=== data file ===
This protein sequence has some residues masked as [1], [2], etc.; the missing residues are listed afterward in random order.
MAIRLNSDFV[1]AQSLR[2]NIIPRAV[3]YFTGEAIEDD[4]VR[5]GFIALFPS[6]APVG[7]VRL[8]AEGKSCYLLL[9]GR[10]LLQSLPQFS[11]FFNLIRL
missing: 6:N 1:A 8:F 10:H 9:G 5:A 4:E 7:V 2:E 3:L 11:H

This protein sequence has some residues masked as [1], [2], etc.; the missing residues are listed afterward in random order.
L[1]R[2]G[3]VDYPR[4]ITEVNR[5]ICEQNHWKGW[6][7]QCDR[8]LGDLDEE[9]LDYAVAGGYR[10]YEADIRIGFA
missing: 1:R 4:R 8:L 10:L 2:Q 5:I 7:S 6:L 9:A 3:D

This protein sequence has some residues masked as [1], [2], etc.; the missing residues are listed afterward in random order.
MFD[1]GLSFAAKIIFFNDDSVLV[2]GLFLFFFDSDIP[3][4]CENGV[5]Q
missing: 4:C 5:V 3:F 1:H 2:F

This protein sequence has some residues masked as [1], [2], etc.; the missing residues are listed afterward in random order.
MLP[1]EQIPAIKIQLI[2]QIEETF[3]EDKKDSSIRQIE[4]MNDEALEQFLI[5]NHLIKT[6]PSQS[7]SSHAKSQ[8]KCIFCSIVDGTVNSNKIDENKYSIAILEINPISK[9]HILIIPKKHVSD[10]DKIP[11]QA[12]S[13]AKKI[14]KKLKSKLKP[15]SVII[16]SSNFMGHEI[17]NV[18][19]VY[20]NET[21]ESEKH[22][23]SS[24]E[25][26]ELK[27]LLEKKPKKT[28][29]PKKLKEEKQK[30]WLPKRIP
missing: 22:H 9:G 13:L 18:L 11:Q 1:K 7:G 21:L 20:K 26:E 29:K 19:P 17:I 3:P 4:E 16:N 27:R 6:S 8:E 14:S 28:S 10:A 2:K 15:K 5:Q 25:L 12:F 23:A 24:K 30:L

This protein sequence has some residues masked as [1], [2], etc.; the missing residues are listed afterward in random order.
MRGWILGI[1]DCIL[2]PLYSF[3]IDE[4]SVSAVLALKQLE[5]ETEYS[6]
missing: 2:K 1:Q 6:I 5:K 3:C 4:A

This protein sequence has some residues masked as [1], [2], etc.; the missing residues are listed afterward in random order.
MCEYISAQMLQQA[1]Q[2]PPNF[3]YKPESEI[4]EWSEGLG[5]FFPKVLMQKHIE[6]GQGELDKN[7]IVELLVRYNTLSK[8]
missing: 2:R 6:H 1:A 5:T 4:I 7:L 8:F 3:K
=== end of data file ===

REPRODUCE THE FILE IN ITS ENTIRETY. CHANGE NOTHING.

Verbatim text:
This protein sequence has some residues masked as [1], [2], etc.; the missing residues are listed afterward in random order.
MAIRLNSDFV[1]AQSLR[2]NIIPRAV[3]YFTGEAIEDD[4]VR[5]GFIALFPS[6]APVG[7]VRL[8]AEGKSCYLLL[9]GR[10]LLQSLPQFS[11]FFNLIRL
missing: 6:N 1:A 8:F 10:H 9:G 5:A 4:E 7:V 2:E 3:L 11:H

This protein sequence has some residues masked as [1], [2], etc.; the missing residues are listed afterward in random order.
L[1]R[2]G[3]VDYPR[4]ITEVNR[5]ICEQNHWKGW[6][7]QCDR[8]LGDLDEE[9]LDYAVAGGYR[10]YEADIRIGFA
missing: 1:R 4:R 8:L 10:L 2:Q 5:I 7:S 6:L 9:A 3:D

This protein sequence has some residues masked as [1], [2], etc.; the missing residues are listed afterward in random order.
MFD[1]GLSFAAKIIFFNDDSVLV[2]GLFLFFFDSDIP[3][4]CENGV[5]Q
missing: 4:C 5:V 3:F 1:H 2:F

This protein sequence has some residues masked as [1], [2], etc.; the missing residues are listed afterward in random order.
MLP[1]EQIPAIKIQLI[2]QIEETF[3]EDKKDSSIRQIE[4]MNDEALEQFLI[5]NHLIKT[6]PSQS[7]SSHAKSQ[8]KCIFCSIVDGTVNSNKIDENKYSIAILEINPISK[9]HILIIPKKHVSD[10]DKIP[11]QA[12]S[13]AKKI[14]KKLKSKLKP[15]SVII[16]SSNFMGHEI[17]NV[18][19]VY[20]NET[21]ESEKH[22][23]SS[24]E[25][26]ELK[27]LLEKKPKKT[28][29]PKKLKEEKQK[30]WLPKRIP
missing: 22:H 9:G 13:L 18:L 11:Q 1:K 7:G 21:L 20:K 26:E 29:K 19:P 17:I 3:P 4:E 16:N 27:R 6:S 8:E 14:S 28:S 10:A 2:K 15:K 5:Q 25:L 12:F 23:A 24:K 30:L

This protein sequence has some residues masked as [1], [2], etc.; the missing residues are listed afterward in random order.
MRGWILGI[1]DCIL[2]PLYSF[3]IDE[4]SVSAVLALKQLE[5]ETEYS[6]
missing: 2:K 1:Q 6:I 5:K 3:C 4:A

This protein sequence has some residues masked as [1], [2], etc.; the missing residues are listed afterward in random order.
MCEYISAQMLQQA[1]Q[2]PPNF[3]YKPESEI[4]EWSEGLG[5]FFPKVLMQKHIE[6]GQGELDKN[7]IVELLVRYNTLSK[8]
missing: 2:R 6:H 1:A 5:T 4:I 7:L 8:F 3:K